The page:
In response to the statement by the Climate Action Network, the UK government noted that all delegates who have not been able to get a vaccine will receive the jab this week. The UK government also announced that it would provide funding to all participants (including media and observers attending) that will require a ten-day quarantine under the UK’s COVID-19 travel requirements.

The UK government has labeled some countries as ‘red list’ countries, many of which are low-income and climate-vulnerable countries. Travelers from these countries are required to quarantine in a hotel. The government will provide funding to cover the costs of a hotel for all participants traveling from red-list nations. 

News article – BOND

UK’s Foreign, Commonwealth and Development Office loses 200+ development professionals following merger in 2020

A new analysis by Devex reveals that 212 development professionals left the UK’s Foreign, Commonwealth, and Development Office (FCDO) following the merger of the Department for International Development (DFID) and the Foreign and Commonwealth Office (FCO) in September 2020.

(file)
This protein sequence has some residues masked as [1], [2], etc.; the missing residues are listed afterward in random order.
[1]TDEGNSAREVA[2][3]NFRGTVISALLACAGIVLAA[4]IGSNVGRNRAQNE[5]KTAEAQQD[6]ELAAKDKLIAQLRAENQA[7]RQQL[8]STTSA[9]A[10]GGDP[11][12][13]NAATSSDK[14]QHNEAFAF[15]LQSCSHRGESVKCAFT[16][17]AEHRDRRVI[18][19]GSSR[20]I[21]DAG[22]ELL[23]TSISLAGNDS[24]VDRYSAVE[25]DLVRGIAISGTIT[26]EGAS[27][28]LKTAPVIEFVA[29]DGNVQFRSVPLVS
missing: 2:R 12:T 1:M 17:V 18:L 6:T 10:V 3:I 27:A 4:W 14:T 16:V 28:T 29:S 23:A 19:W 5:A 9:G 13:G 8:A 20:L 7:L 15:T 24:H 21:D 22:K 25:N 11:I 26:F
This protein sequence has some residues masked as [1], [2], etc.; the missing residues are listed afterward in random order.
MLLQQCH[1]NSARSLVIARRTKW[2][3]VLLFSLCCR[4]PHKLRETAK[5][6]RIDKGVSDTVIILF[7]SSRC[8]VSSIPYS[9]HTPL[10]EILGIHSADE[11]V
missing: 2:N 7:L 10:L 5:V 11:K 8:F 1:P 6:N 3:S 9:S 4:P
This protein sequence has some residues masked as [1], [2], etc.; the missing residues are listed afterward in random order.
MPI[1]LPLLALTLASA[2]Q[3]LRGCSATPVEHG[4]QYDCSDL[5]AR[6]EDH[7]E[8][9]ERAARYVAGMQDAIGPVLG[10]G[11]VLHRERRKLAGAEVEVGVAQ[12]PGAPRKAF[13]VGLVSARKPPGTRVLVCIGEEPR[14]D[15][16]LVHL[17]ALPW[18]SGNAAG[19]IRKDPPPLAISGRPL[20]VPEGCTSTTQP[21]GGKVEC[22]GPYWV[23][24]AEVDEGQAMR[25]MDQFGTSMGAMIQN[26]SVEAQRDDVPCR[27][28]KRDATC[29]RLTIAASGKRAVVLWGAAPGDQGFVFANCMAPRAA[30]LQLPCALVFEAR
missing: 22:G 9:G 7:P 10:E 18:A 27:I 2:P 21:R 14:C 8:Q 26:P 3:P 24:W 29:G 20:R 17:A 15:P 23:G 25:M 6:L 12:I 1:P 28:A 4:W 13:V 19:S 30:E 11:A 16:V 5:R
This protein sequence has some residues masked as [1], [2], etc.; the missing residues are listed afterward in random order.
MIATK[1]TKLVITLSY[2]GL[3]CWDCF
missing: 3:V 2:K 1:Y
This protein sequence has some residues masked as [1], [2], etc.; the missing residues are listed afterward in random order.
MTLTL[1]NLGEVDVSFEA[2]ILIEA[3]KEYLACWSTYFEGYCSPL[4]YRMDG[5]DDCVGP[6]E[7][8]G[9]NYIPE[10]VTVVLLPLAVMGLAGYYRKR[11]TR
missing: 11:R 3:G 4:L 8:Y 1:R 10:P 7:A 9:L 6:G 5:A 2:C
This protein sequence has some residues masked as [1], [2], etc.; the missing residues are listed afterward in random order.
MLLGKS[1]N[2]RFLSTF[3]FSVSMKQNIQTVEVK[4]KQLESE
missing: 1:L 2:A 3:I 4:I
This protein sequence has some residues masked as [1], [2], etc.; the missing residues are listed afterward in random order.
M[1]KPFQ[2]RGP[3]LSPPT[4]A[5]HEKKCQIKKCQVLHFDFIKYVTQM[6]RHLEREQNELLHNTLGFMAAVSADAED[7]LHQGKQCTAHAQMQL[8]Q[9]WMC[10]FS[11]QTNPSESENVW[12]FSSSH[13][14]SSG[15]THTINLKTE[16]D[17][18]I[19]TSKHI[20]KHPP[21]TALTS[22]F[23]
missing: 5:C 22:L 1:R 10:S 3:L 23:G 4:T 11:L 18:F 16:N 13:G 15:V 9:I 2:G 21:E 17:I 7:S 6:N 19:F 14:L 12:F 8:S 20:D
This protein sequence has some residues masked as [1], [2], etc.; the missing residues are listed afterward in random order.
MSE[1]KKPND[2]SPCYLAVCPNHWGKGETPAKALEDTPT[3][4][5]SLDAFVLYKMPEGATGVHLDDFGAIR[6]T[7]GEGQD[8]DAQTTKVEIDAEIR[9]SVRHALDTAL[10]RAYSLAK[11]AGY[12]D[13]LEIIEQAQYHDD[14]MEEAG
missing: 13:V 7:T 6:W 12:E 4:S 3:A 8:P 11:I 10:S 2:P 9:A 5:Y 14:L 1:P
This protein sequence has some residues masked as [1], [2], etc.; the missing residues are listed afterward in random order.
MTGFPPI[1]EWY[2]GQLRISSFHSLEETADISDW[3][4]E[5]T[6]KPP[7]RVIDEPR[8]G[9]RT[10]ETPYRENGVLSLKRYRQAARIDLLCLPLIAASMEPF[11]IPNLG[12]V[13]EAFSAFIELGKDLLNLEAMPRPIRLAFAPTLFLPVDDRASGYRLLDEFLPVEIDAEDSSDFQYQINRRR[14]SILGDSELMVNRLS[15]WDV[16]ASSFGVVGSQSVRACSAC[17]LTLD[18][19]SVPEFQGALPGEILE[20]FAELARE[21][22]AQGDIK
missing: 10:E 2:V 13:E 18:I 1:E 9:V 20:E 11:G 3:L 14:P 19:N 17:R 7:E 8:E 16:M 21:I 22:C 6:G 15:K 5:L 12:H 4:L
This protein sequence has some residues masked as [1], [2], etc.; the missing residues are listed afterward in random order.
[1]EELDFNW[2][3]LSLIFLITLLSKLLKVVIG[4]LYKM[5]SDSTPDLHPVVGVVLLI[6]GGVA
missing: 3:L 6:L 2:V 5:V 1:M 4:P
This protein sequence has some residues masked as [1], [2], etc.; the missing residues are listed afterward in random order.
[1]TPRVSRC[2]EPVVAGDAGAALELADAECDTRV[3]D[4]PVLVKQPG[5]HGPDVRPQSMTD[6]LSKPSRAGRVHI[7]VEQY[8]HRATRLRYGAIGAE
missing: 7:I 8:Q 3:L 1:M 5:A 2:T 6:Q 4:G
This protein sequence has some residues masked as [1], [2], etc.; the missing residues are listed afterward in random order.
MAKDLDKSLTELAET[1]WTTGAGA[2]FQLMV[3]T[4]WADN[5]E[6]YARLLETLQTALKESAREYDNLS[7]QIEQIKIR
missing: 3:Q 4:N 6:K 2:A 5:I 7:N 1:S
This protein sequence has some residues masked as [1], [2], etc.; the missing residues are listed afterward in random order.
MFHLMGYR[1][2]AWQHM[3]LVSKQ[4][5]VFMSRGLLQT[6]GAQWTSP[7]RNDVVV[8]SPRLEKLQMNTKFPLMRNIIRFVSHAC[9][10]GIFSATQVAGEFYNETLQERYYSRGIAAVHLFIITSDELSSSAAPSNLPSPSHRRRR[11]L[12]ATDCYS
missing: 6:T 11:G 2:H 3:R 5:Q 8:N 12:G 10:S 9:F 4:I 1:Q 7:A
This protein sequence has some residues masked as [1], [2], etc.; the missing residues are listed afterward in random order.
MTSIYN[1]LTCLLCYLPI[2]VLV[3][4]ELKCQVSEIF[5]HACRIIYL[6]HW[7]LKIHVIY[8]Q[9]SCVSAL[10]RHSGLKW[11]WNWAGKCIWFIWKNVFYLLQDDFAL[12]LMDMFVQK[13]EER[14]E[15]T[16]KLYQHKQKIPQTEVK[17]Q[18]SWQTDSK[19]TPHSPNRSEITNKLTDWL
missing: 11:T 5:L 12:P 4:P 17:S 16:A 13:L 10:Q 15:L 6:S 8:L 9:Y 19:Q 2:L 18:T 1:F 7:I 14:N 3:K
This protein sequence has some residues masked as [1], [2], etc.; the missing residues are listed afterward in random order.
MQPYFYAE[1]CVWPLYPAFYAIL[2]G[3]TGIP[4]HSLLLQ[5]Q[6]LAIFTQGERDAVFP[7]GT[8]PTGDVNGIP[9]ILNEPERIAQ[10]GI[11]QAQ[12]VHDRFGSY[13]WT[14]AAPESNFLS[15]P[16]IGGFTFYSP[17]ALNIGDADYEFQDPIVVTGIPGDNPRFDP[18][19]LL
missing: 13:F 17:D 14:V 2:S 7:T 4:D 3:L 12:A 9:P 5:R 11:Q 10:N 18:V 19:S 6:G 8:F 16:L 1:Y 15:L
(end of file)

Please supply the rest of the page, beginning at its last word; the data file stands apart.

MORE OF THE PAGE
While the FCDO told Devex that the number of former DFID staffers who departed after the merger was similar to the previous year’s turnover, the Chair of the UK parliament’s International Development Committee, Sarah Champion, has expressed concerns over staffing. She indicated that the Committee's previous concern that the merger could lead to a development brain-drain from the FCDO is coming true. This staffing issue is of particular concern, given that the UK was renowned globally for its staff expertise in development. 

Staffing losses come as the FCDO faces increasing criticism for its management of the UK's withdrawal from Afghanistan. The Secretary of State for Foreign Affairs, Dominic Raab, has received significant criticism following revelations that an internal FCDO risk report predicted that the fall of the government in Afghanistan could be swift following withdrawal. This conclusion contradicted Raab’s statements that defended the UK's actions due to intelligence failures and lack of accurate predictions of quick government breakdowns. 

News article: The Guardian

UK’s development superpower status under threat, warns Center for Global Development